Journal of Science Education and Technology

, Volume 17, Issue 5, pp 454–465 | Cite as

Bringing Engineering Design into High School Science Classrooms: The Heating/Cooling Unit

  • Xornam S. ApedoeEmail author
  • Birdy Reynolds
  • Michelle R. Ellefson
  • Christian D. Schunn


Infusing engineering design projects in K-12 settings can promote interest and attract a wide range of students to engineering careers. However, the current climate of high-stakes testing and accountability to standards leaves little room to incorporate engineering design into K-12 classrooms. We argue that design-based learning, the combination of scientific inquiry and engineering design, is an approach that can be used to meet both K-12 educators’ and engineering advocates’ goals. This paper describes an 8-week high school curriculum unit, the Heating/Cooling System, in which engineering design is used to teach students central and difficult chemistry concepts such as atomic interactions, reactions, and energy changes in reactions. The goals of the paper are to (1) describe this successful design-based unit, (2) provide guidelines for incorporating design-based learning into other science topics, and (3) provide some evidence of its value for teaching difficult chemistry concepts and increasing interest in engineering careers.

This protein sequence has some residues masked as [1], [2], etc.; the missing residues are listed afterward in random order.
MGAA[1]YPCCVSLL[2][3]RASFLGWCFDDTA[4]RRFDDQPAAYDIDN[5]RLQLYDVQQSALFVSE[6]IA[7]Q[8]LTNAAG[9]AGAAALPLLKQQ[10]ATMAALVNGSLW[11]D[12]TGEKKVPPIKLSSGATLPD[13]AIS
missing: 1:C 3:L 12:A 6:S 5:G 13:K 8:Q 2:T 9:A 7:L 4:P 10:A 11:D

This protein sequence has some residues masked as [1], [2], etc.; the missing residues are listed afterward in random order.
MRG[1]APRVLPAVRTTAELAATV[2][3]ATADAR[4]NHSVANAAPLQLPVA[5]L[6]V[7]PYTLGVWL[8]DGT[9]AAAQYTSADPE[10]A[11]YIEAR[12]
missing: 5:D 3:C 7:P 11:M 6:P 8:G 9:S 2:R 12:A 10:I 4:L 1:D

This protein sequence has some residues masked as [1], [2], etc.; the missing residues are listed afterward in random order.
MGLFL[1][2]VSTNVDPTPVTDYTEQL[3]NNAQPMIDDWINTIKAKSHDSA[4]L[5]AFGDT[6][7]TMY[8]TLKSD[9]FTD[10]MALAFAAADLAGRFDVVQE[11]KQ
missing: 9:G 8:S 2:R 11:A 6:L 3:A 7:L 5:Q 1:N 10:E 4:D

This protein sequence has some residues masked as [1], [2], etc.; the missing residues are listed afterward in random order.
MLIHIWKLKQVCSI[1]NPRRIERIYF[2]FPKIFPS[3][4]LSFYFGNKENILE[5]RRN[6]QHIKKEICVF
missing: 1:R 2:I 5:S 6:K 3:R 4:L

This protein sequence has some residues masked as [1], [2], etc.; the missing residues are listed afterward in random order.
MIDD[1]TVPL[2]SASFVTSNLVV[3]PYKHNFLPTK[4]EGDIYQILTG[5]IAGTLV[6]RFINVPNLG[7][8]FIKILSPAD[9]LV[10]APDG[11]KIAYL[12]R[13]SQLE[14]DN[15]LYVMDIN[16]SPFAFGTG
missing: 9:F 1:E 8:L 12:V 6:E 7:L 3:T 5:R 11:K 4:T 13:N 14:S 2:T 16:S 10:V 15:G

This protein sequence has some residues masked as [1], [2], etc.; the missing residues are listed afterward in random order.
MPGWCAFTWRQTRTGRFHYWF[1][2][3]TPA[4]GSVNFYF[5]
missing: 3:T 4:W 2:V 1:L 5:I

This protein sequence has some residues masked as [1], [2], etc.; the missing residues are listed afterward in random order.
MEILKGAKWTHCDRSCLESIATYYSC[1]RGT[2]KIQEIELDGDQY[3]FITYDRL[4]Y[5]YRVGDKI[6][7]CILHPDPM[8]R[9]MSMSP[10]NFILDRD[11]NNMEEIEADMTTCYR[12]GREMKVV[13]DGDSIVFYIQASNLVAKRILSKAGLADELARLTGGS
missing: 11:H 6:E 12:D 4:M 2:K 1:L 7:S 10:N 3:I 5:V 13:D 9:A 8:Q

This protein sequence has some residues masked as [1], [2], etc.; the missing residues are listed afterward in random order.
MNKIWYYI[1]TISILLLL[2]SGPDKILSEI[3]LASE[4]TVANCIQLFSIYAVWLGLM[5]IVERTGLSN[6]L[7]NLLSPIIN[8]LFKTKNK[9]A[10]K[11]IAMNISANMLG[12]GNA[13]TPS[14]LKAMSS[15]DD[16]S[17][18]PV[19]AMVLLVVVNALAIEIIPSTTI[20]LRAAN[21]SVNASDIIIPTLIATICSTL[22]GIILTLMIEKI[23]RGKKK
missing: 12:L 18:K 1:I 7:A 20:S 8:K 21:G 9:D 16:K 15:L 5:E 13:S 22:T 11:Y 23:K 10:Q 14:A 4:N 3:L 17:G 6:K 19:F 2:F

Design-based learning Inquiry-based learning High school science Project-based learning 



This material is based upon work supported by the National Science Foundation under Grants EEC-0502035 and EHR-0227016. Any opinions, findings, and conclusions or recommendations expressed in this paper are those of the authors and do not necessarily reflect the views of the National Science Foundation.


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Copyright information

© Springer Science+Business Media, LLC 2008

Authors and Affiliations

  • Xornam S. Apedoe
    • 1
    Email author
  • Birdy Reynolds
    • 1
  • Michelle R. Ellefson
    • 2
  • Christian D. Schunn
    • 1
  1. 1.Learning Research & Development CenterUniversity of PittsburghPittsburghUSA
  2. 2.Department of PsychologyVirginia Commonwealth UniversityRichmondUSA

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